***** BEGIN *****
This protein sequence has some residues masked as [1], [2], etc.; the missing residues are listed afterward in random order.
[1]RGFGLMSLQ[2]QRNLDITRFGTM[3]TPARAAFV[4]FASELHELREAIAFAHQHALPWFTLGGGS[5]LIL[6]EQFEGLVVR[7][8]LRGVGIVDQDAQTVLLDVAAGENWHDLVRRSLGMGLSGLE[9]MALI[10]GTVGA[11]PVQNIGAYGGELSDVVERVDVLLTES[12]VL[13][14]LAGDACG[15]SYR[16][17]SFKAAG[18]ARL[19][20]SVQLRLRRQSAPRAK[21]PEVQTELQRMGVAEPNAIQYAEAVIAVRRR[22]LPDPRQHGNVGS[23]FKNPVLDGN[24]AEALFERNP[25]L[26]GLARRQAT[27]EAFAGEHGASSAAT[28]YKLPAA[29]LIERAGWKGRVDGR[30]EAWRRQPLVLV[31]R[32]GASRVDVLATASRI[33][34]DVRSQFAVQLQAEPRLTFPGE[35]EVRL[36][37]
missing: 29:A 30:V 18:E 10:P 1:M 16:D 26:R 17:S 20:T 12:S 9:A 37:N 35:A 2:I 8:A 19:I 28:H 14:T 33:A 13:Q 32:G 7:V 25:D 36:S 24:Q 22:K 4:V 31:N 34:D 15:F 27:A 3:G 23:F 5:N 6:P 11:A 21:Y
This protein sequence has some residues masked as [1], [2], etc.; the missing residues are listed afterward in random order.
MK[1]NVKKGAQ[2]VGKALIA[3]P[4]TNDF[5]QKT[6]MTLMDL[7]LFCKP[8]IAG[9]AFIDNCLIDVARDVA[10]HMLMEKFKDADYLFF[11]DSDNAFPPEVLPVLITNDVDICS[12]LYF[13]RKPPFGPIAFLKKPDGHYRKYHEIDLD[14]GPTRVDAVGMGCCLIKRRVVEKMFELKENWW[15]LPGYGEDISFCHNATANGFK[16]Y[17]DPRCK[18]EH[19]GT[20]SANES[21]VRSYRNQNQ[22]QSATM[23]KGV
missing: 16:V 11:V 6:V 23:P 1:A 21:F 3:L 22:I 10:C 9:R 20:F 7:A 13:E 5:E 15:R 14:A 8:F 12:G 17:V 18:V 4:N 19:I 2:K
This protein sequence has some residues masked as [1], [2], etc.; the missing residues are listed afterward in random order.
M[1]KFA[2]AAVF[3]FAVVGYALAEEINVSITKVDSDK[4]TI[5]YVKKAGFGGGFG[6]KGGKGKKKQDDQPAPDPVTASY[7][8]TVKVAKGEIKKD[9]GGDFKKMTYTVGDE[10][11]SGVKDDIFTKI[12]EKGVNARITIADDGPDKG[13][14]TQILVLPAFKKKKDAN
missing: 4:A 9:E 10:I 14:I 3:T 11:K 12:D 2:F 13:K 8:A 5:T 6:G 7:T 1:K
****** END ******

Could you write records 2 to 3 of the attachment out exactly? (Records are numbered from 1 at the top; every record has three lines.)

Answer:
This protein sequence has some residues masked as [1], [2], etc.; the missing residues are listed afterward in random order.
MK[1]NVKKGAQ[2]VGKALIA[3]P[4]TNDF[5]QKT[6]MTLMDL[7]LFCKP[8]IAG[9]AFIDNCLIDVARDVA[10]HMLMEKFKDADYLFF[11]DSDNAFPPEVLPVLITNDVDICS[12]LYF[13]RKPPFGPIAFLKKPDGHYRKYHEIDLD[14]GPTRVDAVGMGCCLIKRRVVEKMFELKENWW[15]LPGYGEDISFCHNATANGFK[16]Y[17]DPRCK[18]EH[19]GT[20]SANES[21]VRSYRNQNQ[22]QSATM[23]KGV
missing: 16:V 11:V 6:V 23:P 1:A 21:F 3:L 22:I 10:C 9:R 20:F 7:A 13:E 5:E 15:R 14:A 8:F 12:G 17:V 18:V 4:N 19:I 2:K
This protein sequence has some residues masked as [1], [2], etc.; the missing residues are listed afterward in random order.
M[1]KFA[2]AAVF[3]FAVVGYALAEEINVSITKVDSDK[4]TI[5]YVKKAGFGGGFG[6]KGGKGKKKQDDQPAPDPVTASY[7][8]TVKVAKGEIKKD[9]GGDFKKMTYTVGDE[10][11]SGVKDDIFTKI[12]EKGVNARITIADDGPDKG[13][14]TQILVLPAFKKKKDAN
missing: 4:A 9:E 10:I 14:I 3:T 11:K 12:D 2:F 13:K 8:A 5:T 6:G 7:T 1:K